Several miles before reaching the Jordan Hot Springs, we caught up with Seth (AKA: Blue Eyes, a prior thru hiker of the Pacific Crest Trail and the Appalachian Trail) and his fiancé, Angie. He works for the Forest Service in Colorado and she’s a physical therapist, but has also worked as a back country ranger. They were both very interesting people, but the great news they had for us was that the snow pack in the mountains near their home in Colorado, was at thirty-seven percent of normal. As we’ll be entering the San Juan Mountains in a few weeks, that was great news.
We shared the rest of the day’s hike with the two and I could feel Seth’s longing to just continue hiking. These long trails do that to people. The experience of freedom when on trail for months at a time is hard to forget, maybe impossible to forget.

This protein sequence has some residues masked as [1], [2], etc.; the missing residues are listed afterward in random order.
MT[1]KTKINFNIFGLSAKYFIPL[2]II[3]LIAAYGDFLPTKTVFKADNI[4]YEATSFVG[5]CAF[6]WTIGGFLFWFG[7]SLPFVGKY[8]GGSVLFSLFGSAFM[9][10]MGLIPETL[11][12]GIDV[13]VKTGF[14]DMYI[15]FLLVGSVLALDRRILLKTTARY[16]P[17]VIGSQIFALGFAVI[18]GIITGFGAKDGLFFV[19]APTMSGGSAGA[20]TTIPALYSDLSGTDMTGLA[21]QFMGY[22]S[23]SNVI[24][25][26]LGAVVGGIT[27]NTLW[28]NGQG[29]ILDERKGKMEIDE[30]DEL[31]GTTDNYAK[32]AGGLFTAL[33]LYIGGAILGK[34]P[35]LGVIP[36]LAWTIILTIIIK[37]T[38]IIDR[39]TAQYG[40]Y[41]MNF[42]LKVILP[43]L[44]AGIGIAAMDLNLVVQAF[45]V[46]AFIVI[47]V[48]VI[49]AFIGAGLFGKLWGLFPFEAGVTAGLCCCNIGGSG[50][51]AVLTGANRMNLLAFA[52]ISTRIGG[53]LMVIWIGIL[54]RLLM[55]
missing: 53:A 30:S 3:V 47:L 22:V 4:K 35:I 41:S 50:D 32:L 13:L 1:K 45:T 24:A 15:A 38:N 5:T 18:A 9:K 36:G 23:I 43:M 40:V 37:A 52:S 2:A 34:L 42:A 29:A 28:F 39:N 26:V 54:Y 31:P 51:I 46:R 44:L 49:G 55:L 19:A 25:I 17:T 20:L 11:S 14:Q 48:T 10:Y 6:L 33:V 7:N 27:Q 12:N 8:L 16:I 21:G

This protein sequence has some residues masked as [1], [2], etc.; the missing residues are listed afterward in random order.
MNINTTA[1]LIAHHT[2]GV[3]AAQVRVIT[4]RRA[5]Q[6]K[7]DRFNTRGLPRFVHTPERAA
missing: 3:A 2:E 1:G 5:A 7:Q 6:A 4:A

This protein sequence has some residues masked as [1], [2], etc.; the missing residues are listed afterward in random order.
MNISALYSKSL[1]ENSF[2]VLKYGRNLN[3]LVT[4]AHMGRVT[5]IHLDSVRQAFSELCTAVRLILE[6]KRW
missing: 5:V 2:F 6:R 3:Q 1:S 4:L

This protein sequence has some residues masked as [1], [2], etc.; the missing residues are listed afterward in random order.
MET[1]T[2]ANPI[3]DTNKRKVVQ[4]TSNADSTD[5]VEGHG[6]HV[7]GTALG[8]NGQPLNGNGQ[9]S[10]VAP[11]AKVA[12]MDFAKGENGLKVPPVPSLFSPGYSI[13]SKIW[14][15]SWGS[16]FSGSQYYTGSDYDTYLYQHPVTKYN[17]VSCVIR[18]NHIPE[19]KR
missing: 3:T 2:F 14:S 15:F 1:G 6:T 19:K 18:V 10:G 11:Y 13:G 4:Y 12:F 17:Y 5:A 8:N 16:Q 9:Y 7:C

Toward evening we reached a small campground with two others camped already, and learned we were at the Jordan Hot Spring. There was no hot spring in sight, but with a bit of exploring we came upon two pools part way up the side of the canyon wall. In dense forest, and surrounded by huge roots and boulders, the upper pool was large, crystal clear and deep. It was fed by a warm waterfall on the right and a hot underground waterfall on the left. It was too idyllic to miss and I stripped and was in it in a flash. I waded the length and filled my water bottles from the warm waterfall, thinking that I’d be able to soak my dinner in warm water for once, as we are not using stoves on this hike, but I couldn’t leave the place. It was only the temperature of bath water, but the setting made up for the lack of scalding heat.